Wednesday, August 29, 2012

A basic guide to planning a hike with kids

Good planning will ensure smiles
on your day hiking child's face
- as well as yours!
You’ll get more out of the hike if you research it and plan ahead. It’s not enough to just pull over to the side of the road and hit a trail that you’ve never been on and have no idea where it goes. In fact, doing so invites disaster.

When selecting a destination, remember that not all kids are made alike. The five-year-old neighbor boy may have had no trouble with a specific trail, but your five-year-old may not like it or be able to handle it. There’s nothing wrong with that. We’re all different and develop at our own rates.

For your first few hikes, stick to short, well-known trails where you’re likely to encounter others. Once you get a feel for hiking and your kids’ abilities and interests, expand to longer and more remote trails.

Until they enter their late teens, children need to stick to trails rather than going off-trail hiking, which is known as bushwhacking. Children too easily can get lost when off trail. They also can easily get scratched and cut up or to stumble across poisonous plants and dangerous animals. Always check to see what the weather will be like on the trail you plan to hike. While an adult might be able to withstand wind and a sprinkle here or there, for children it can be pure misery. Dry, pleasantly warm days with limited wind always are best when hiking with children.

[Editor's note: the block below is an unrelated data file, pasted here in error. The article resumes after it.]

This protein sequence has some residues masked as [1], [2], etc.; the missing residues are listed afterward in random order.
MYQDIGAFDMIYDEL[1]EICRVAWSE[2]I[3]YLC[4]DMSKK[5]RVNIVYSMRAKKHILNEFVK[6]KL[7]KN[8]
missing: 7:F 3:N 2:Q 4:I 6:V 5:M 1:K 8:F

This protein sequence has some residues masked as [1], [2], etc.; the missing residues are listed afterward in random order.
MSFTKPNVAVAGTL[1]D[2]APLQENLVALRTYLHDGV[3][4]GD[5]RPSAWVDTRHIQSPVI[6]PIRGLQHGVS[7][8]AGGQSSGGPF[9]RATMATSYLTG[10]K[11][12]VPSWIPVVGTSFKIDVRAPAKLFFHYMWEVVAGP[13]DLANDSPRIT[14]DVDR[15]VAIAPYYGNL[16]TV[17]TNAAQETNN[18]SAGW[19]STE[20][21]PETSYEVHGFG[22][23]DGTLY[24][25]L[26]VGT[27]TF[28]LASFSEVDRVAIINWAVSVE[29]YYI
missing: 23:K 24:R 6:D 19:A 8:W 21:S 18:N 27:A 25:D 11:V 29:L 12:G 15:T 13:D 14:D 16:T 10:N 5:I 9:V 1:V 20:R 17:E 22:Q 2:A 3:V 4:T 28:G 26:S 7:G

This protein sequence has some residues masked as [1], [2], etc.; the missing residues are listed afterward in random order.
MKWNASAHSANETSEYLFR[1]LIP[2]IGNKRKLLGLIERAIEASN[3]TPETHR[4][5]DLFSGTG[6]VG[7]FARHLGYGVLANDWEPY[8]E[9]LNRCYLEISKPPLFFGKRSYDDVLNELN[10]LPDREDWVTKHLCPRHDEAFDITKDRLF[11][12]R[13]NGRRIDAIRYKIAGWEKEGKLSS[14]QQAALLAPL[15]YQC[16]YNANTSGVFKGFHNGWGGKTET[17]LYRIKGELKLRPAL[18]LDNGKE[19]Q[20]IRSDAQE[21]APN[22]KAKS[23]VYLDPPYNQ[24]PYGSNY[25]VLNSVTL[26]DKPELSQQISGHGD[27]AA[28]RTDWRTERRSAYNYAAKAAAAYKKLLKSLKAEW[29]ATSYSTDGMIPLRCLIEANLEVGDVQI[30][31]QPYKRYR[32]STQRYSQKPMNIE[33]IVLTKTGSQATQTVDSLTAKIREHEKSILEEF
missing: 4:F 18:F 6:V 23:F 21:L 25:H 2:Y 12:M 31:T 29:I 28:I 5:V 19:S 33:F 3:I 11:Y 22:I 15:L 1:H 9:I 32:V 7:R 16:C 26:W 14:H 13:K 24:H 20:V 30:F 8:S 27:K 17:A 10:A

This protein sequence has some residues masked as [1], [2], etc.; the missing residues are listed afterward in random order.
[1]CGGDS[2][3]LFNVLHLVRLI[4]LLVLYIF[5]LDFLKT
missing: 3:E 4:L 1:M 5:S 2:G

Don’t choose a trail that is any longer than the youngest child in your group can hike. Adults in good shape can go 8-12 miles a day; for kids, it’s much less. There’s no magical number. Ask other parents what their children can do, and you’ll get a whole range of answers. The reality is that every child is different: different leg lengths, different attitudes toward hiking, different levels of physical fitness, different levels of physical development, different expectations about being carried, and more.

When planning the hike, try to find a trail with a mid-point payoff – that is something kids will find exciting about half-way through the hike. This will help keep kids’ energy and enthusiasm up during the journey.

Generally, kids will prefer a circular route to one that requires hiking back the way you came. The return trip often feels anti-climatic, but you can overcome that by mentioning features that all of you might want to take a closer look at.

Once you select a trail, map out your route. Using a light, transparent highlighter that won’t obscure details, trace the trail on your map. This will make navigating the path easier once in the field.

Read more about day hiking with children in my Hikes with Tykes guidebooks.